Bichon Frises can develop separation anxiety if they’re left at home frequently. Anxiety coupled with a fierce stubborn streak creates a recipe for disaster when it comes to potty training. Contact your vet if you suspect your Bichon suffers from anxiety, as specialized behavioral therapy can help alleviate the problem. If your dog is too stubborn to obey you, it may be time to seek professional assistance. With the help of a qualified dog trainer, you’ll have your Bichon potty trained in no time. 

A Bichon Frise wearing a blue harness lying outside in nature.
Antranias / Pixabay

Potty training is a trying time in every household, but it can be especially difficult with a headstrong breed like a Bichon Frise. Patience and persistence are key in potty training your pooch. Take his small bladder size into consideration, contact your vet if your pup has behavioral issues, and don’t be afraid to reach out to a professional if you get stuck along the way. Even the most devoted pet parents sometimes need a helping hand. Whether you choose to potty train your pup at home or seek outside support, the end result is always worth it.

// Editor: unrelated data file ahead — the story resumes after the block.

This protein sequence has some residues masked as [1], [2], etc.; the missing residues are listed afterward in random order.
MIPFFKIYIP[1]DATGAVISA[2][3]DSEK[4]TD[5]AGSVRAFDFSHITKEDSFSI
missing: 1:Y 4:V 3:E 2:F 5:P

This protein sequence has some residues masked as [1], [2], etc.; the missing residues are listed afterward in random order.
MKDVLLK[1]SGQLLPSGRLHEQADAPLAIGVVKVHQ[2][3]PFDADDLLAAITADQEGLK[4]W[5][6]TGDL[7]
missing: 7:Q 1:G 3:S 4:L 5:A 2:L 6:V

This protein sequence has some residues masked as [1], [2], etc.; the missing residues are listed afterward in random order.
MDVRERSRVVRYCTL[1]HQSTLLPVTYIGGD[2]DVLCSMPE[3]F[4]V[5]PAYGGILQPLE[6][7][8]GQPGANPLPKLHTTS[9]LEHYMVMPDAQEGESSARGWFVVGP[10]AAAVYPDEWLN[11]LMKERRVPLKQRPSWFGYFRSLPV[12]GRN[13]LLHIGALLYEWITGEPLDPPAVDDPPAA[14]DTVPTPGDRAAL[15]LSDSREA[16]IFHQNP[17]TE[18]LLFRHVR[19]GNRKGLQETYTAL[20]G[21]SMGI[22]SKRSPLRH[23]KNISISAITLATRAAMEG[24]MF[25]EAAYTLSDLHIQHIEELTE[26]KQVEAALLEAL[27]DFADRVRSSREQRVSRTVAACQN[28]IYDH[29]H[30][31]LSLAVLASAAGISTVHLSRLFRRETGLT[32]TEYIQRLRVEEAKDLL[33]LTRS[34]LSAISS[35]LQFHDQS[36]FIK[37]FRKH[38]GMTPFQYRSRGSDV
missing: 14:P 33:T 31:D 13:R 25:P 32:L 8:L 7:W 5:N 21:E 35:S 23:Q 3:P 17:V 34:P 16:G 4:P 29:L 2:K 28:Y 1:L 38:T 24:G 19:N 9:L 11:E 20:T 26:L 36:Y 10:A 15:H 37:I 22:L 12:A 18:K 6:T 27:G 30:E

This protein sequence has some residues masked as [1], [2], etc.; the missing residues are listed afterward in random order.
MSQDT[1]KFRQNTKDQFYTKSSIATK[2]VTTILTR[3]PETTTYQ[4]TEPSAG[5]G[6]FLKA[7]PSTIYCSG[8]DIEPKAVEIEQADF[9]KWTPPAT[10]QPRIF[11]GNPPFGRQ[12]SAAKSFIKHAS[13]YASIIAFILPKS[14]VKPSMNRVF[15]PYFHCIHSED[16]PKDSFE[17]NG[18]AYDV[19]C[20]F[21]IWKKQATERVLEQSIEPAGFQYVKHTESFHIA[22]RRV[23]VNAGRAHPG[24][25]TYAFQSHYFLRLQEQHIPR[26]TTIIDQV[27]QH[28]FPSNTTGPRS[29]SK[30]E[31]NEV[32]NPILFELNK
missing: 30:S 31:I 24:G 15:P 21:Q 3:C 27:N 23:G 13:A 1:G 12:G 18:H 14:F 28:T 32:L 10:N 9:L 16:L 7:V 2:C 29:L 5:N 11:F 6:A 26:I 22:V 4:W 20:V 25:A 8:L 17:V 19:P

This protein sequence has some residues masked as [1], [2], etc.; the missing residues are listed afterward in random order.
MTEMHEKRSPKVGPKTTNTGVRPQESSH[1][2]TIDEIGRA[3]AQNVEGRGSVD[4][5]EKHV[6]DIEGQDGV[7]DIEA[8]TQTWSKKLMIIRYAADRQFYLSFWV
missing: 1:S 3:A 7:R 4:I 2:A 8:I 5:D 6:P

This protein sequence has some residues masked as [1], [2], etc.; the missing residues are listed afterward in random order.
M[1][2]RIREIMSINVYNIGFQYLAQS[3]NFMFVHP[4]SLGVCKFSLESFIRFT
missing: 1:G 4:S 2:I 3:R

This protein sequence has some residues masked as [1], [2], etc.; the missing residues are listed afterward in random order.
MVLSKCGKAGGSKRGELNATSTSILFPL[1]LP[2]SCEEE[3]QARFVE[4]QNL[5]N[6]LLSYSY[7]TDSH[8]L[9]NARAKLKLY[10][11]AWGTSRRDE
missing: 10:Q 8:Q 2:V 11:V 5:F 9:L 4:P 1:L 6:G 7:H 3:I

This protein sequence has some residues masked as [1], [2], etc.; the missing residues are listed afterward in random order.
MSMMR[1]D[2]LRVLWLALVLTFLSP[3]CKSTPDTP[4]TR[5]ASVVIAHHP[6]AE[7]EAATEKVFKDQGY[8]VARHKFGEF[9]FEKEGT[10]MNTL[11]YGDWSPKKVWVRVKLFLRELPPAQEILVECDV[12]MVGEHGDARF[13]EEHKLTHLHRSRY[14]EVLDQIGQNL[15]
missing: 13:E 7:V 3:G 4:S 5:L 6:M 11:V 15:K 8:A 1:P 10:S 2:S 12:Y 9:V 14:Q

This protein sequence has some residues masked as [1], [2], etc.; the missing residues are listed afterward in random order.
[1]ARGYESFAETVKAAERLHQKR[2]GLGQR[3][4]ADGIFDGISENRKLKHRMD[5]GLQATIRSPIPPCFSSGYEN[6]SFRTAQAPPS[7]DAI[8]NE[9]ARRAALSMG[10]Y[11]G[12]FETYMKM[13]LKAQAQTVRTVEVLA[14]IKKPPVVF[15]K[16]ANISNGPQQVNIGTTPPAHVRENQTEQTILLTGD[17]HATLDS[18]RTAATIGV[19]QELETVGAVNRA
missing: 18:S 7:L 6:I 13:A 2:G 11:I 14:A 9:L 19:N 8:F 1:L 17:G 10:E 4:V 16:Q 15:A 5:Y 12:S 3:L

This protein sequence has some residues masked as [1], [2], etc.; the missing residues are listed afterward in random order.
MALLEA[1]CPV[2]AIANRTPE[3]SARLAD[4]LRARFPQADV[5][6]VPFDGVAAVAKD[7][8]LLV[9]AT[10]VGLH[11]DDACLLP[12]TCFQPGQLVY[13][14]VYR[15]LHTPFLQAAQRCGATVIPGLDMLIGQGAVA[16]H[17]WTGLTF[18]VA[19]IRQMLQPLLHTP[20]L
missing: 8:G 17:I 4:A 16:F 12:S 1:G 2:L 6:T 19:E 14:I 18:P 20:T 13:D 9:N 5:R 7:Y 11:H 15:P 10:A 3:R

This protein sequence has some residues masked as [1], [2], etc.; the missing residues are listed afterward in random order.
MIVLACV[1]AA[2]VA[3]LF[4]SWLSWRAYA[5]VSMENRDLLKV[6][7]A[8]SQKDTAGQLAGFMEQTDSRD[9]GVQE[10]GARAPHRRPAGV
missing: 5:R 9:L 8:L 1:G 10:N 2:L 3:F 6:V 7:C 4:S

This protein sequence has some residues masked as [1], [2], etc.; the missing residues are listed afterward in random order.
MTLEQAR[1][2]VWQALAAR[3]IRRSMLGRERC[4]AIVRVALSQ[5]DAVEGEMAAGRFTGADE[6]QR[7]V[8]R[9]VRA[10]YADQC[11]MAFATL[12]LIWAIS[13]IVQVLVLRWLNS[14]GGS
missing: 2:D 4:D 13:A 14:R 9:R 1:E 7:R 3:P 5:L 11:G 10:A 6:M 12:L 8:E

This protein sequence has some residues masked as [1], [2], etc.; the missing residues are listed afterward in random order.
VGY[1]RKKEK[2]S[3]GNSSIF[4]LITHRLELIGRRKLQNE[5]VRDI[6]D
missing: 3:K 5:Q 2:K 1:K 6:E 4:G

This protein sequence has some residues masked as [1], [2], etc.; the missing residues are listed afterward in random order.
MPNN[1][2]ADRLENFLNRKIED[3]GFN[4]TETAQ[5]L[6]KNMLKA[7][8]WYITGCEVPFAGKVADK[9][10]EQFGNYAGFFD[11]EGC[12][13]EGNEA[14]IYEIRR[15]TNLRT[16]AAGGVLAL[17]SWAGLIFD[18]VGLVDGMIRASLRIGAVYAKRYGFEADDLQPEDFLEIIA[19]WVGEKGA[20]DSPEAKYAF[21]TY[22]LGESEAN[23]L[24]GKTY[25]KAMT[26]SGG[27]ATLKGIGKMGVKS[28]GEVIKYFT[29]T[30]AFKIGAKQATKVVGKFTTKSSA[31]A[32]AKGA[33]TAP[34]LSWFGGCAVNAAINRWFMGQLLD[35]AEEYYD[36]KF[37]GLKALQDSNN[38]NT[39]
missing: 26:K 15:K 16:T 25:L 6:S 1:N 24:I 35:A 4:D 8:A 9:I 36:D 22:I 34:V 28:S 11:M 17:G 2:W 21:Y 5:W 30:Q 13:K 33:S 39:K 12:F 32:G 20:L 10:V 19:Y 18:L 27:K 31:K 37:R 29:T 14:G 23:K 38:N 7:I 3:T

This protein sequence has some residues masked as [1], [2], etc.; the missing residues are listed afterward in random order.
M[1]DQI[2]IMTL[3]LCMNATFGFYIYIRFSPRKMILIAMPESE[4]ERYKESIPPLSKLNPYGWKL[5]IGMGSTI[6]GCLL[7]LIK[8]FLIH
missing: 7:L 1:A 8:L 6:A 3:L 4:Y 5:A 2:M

Mary Johnson
Mary Johnson is a writer and photographer from New Orleans, Louisiana. Her work has been published in PawTracks and…
Why does your dog lie on you? It’s (usually) a good thing
All the reasons why your dog considers you their favorite pillow
Dog lying on the leg of person with white sweatshirt

Snuggles and unconditional love were likely part of the reason you brought home your furry friend in the first place. You may have envisioned yourself scratching their ears and spending nights petting them after a long day at the office. You may not have expected that the bed you splurged on would be tossed aside in favor of your lap. You may wonder, "Why does my dog lay on me instead?"